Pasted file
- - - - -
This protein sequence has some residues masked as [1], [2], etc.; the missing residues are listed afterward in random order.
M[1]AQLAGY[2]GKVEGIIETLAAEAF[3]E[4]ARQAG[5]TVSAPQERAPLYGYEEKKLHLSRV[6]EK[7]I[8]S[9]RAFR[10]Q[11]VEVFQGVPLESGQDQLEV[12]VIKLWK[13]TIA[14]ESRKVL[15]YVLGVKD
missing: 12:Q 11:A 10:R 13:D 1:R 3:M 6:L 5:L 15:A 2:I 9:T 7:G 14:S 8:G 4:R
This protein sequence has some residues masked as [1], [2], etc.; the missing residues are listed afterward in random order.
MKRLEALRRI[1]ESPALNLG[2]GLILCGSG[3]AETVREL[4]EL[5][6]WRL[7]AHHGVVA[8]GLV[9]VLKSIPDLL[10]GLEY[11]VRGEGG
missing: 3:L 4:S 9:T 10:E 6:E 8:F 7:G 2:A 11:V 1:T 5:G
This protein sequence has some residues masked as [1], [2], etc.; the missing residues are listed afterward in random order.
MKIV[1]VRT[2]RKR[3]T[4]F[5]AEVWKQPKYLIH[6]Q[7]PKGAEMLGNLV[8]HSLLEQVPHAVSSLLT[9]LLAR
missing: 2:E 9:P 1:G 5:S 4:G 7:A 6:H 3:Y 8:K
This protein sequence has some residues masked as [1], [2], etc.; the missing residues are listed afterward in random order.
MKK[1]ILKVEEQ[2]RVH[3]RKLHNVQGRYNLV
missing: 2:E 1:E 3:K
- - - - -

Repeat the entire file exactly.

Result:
This protein sequence has some residues masked as [1], [2], etc.; the missing residues are listed afterward in random order.
M[1]AQLAGY[2]GKVEGIIETLAAEAF[3]E[4]ARQAG[5]TVSAPQERAPLYGYEEKKLHLSRV[6]EK[7]I[8]S[9]RAFR[10]Q[11]VEVFQGVPLESGQDQLEV[12]VIKLWK[13]TIA[14]ESRKVL[15]YVLGVKD
missing: 12:Q 11:A 10:R 13:D 1:R 3:M 6:L 5:L 15:A 2:I 9:T 7:G 14:S 8:G 4:R
This protein sequence has some residues masked as [1], [2], etc.; the missing residues are listed afterward in random order.
MKRLEALRRI[1]ESPALNLG[2]GLILCGSG[3]AETVREL[4]EL[5][6]WRL[7]AHHGVVA[8]GLV[9]VLKSIPDLL[10]GLEY[11]VRGEGG
missing: 3:L 4:S 9:T 10:E 6:E 8:F 7:G 2:A 11:V 1:T 5:G
This protein sequence has some residues masked as [1], [2], etc.; the missing residues are listed afterward in random order.
MKIV[1]VRT[2]RKR[3]T[4]F[5]AEVWKQPKYLIH[6]Q[7]PKGAEMLGNLV[8]HSLLEQVPHAVSSLLT[9]LLAR
missing: 2:E 9:P 1:G 5:S 4:G 7:A 6:H 3:Y 8:K
This protein sequence has some residues masked as [1], [2], etc.; the missing residues are listed afterward in random order.
MKK[1]ILKVEEQ[2]RVH[3]RKLHNVQGRYNLV
missing: 2:E 1:E 3:K